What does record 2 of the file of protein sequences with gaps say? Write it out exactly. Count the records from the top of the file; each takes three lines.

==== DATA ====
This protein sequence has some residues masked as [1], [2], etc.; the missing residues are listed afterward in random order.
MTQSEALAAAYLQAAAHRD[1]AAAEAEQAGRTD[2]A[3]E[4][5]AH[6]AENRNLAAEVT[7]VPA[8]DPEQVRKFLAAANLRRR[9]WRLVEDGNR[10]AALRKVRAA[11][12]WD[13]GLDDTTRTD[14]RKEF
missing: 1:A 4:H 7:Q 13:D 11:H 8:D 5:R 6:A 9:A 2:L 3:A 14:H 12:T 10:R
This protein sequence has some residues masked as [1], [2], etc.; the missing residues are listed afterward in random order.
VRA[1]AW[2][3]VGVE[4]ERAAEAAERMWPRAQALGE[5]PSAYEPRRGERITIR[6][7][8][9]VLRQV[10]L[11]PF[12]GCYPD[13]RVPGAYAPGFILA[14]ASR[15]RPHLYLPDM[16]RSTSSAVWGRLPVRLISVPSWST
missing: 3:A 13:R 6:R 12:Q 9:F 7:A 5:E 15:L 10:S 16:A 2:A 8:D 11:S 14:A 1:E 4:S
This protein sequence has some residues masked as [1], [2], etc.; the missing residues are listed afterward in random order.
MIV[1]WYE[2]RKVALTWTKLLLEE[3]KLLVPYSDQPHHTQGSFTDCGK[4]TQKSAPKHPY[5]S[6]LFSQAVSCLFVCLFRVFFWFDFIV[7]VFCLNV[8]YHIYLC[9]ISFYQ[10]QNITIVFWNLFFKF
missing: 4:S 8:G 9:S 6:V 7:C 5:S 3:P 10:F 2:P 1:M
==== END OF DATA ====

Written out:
This protein sequence has some residues masked as [1], [2], etc.; the missing residues are listed afterward in random order.
VRA[1]AW[2][3]VGVE[4]ERAAEAAERMWPRAQALGE[5]PSAYEPRRGERITIR[6][7][8][9]VLRQV[10]L[11]PF[12]GCYPD[13]RVPGAYAPGFILA[14]ASR[15]RPHLYLPDM[16]RSTSSAVWGRLPVRLISVPSWST
missing: 3:A 13:R 6:R 12:Q 9:F 7:A 5:E 15:L 10:S 16:A 2:A 8:D 11:S 14:A 1:E 4:S